The Business, Information and Skills committee said the dearth of data on the current number of flexible workers is unacceptable. It called on the Government Equalities Office to oversee the collation of data on flexible working, including number for part-time roles, job sharing and compressed hours.
The committee’s report also pointed to the need to collect this data within government. “What little available information there is reveals a wide divergence in flexible and part-time working opportunities between departments,” it said. For example, 3.1% of staff in the Foreign and Commonwealth Office, 7.1% of Treasury staff, 11% of staff in the Department for Business, Innovation and Skills, and 39% of staff in the Department for Work and Pension work part time or in a job share.
A voluntary code of practice was also proposed in the report, with the committee suggesting government highlight organisations which are using flexible working extensively and effectively.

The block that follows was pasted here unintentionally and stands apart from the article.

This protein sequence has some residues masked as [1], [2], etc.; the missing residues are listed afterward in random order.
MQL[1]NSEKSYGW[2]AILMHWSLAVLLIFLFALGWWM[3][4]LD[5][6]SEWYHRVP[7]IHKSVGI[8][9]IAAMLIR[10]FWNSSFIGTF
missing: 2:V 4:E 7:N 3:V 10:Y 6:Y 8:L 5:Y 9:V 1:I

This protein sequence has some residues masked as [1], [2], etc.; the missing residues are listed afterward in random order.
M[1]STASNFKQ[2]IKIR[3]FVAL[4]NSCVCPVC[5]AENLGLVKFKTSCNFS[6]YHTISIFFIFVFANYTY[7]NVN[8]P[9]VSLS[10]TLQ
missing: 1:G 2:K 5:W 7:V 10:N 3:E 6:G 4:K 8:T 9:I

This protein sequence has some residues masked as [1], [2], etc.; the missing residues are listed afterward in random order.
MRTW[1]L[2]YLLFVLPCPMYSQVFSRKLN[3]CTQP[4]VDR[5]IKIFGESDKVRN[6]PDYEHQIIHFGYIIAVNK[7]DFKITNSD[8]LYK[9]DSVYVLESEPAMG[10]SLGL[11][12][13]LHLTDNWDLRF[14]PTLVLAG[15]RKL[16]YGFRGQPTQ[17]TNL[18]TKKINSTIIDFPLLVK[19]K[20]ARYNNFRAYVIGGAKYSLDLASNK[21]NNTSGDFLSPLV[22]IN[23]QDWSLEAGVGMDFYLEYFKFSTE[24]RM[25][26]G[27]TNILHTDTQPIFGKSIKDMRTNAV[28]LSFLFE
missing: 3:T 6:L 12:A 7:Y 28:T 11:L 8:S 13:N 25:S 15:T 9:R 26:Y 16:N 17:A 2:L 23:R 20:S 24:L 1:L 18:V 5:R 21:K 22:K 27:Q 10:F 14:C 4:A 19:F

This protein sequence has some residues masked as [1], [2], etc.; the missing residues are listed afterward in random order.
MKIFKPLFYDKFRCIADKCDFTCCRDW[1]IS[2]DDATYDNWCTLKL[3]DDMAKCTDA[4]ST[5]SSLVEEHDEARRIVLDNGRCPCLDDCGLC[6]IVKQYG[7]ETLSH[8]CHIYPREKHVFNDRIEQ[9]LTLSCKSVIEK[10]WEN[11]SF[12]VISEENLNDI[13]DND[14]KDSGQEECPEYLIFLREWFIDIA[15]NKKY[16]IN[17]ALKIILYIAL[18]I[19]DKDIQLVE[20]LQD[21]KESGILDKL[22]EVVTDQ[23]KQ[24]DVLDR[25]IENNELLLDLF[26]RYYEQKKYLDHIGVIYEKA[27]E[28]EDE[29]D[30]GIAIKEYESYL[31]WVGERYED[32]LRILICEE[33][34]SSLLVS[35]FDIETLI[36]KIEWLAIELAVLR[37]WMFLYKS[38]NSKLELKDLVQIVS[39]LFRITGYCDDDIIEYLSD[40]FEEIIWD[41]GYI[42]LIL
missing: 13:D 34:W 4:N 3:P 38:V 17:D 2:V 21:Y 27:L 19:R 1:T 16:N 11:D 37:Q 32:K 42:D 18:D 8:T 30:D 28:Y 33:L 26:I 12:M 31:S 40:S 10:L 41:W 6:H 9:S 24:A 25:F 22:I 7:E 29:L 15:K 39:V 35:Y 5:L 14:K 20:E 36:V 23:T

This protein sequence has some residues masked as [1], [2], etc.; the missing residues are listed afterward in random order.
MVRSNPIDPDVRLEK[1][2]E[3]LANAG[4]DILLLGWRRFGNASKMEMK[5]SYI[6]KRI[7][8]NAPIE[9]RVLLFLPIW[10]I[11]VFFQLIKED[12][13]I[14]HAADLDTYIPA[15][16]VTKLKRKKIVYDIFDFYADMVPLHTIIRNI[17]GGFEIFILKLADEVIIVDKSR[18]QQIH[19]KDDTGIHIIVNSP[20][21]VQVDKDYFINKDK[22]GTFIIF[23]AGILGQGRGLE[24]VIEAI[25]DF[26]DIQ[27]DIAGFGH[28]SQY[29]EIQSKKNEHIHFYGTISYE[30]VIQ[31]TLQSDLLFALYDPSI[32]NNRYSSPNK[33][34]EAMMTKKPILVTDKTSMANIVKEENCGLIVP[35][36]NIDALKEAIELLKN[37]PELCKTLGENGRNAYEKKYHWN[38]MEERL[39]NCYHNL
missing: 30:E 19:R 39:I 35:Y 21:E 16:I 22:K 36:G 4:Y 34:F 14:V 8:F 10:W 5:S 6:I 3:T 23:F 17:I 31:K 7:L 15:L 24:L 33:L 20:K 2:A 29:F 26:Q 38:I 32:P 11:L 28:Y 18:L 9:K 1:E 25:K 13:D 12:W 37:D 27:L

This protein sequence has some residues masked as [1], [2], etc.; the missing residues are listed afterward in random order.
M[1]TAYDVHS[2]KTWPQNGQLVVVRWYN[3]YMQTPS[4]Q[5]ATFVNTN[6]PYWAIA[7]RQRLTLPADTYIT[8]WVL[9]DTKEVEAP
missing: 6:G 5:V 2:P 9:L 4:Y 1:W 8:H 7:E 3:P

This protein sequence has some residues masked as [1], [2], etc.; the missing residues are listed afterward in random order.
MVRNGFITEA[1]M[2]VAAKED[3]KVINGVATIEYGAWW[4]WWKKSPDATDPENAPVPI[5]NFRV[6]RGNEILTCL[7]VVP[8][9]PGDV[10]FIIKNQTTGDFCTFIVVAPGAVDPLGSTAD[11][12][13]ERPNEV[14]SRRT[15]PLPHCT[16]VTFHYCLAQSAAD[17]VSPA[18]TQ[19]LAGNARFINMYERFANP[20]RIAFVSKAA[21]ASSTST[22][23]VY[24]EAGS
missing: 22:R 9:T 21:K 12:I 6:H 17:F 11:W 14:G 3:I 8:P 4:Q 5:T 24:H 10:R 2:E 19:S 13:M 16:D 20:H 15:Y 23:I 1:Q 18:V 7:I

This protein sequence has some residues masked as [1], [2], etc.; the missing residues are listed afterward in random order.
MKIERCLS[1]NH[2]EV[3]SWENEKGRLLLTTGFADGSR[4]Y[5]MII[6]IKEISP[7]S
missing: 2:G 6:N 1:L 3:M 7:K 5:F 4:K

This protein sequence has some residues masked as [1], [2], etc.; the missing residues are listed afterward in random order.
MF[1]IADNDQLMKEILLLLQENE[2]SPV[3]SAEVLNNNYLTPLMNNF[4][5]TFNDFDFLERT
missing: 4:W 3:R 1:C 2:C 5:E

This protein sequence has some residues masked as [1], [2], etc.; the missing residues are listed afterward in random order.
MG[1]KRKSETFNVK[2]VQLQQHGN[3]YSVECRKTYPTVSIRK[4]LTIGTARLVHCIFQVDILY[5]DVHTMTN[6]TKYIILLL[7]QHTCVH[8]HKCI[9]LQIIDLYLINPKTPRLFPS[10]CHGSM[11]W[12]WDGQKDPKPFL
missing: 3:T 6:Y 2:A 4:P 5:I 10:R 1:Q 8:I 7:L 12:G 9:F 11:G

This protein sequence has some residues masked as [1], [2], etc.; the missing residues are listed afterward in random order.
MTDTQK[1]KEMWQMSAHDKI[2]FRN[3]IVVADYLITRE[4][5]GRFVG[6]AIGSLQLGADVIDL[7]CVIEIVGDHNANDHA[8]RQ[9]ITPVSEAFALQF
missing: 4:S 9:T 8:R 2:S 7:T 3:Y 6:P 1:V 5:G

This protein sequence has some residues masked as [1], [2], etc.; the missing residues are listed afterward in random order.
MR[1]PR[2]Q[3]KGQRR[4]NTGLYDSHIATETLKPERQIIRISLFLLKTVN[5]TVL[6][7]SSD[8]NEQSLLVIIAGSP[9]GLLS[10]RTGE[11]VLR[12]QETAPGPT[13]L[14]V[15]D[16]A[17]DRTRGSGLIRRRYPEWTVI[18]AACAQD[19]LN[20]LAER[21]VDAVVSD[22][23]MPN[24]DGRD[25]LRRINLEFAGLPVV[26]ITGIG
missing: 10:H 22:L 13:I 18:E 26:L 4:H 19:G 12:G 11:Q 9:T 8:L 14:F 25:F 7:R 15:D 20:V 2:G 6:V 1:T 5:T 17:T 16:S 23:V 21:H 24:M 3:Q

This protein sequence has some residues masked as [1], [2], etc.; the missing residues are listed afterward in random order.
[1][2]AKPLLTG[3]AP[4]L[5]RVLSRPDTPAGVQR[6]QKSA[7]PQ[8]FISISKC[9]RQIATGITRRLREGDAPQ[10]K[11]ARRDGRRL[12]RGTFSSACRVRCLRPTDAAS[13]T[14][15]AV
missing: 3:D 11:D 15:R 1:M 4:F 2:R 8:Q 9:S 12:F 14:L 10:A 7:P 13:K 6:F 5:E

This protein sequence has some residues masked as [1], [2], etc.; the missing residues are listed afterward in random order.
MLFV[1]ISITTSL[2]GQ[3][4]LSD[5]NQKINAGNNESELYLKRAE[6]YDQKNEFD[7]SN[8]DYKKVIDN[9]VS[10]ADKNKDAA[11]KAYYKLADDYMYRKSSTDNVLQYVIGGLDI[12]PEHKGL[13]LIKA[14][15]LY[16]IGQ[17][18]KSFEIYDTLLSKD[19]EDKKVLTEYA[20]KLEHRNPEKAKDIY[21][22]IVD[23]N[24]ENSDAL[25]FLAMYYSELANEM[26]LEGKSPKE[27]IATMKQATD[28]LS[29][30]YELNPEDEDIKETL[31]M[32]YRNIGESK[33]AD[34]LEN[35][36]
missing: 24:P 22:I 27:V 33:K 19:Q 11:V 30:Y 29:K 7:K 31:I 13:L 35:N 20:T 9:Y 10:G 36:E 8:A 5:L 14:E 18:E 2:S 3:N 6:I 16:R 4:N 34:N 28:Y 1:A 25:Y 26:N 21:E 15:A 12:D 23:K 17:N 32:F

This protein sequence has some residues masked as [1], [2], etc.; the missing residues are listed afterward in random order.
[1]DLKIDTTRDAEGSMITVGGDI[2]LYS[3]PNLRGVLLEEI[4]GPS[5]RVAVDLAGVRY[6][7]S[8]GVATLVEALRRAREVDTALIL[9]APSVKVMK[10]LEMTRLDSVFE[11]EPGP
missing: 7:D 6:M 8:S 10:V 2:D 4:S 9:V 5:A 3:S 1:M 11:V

In addition, the MPs said flexible working should be available to employees from the moment they start in a job, rather than only after 6 months. “Staff should be entitled to ask for flexible working from the outset, unless there are justifiable reasons to the contrary. This should be led from the top management level.”
Chair of the committee Adrian Bailey MP said: “Flexible working is not a women’s issue; it affects all employees with caring responsibilities. We must dispel the myth that it is problematic and cannot work.”
Small and medium-sized enterprises (SMEs) were also considered, with the committee calling on the Equalities and Human Rights Commission to take a more active role in supporting and advising them on flexible working. “Many SMEs are exemplars of flexible working, which benefits both the business and the staff, but others lack the knowledge to utilise flexible working successfully,” it said.
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